A greater number of young people turned out to vote in the U.K.'s recent snap election than in the last 25 years, according to new analysis by market research organization Ipsos MORI.
64% of registered voters aged between 18-24 are estimated to have voted in the June 9 election, which saw the Conservatives remain in power under Theresa May and the Labour Party gain seats in parliament. This figure is the highest it has been since 67% of the same demographic voted in 1992.
Age proved a dividing factor with the gap between young Labour supporters and Conservative voters over 55 widening to the largest since Ipsos MORI records began in 1979. The swing to Labour is attributed to under 44s, mainly 25-34s, while there was a swing to the Conservatives among over 55s. Meanwhile, Labour increased its vote share more among women age 18-24 than men of the same age.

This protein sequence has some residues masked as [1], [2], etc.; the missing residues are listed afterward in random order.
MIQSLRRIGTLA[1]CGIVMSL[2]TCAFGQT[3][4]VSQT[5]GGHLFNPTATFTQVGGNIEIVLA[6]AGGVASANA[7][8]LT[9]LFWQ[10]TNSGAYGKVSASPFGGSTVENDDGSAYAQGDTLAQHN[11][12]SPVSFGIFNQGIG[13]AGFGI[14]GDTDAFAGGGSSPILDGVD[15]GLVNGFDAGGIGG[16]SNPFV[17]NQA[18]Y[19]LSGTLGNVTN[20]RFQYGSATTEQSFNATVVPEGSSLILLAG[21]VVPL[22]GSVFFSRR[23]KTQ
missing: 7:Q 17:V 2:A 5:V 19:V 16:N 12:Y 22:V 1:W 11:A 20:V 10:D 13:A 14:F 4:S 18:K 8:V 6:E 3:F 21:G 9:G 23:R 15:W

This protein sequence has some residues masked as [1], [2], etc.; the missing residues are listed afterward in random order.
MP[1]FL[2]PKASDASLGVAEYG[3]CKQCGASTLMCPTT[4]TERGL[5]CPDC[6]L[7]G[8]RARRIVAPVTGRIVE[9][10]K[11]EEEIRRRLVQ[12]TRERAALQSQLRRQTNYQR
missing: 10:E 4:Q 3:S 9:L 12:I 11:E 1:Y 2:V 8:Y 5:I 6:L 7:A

Labour, under leader Jeremy Corbyn, focused much of their campaign on younger voters. Policies in their manifesto included plans to scrap university tuition fees and a commitment to the NHS, welfare, and a softer Brexit.
The E.U. referendum of 2016 also played a part with 60% of 18-24s voting on the U.K.'s place in the European Union. Turnout for the E.U. vote was up from 43 % in the 2015 general election, with studies showing that voters who vote for the first time are more likely to vote again in the future.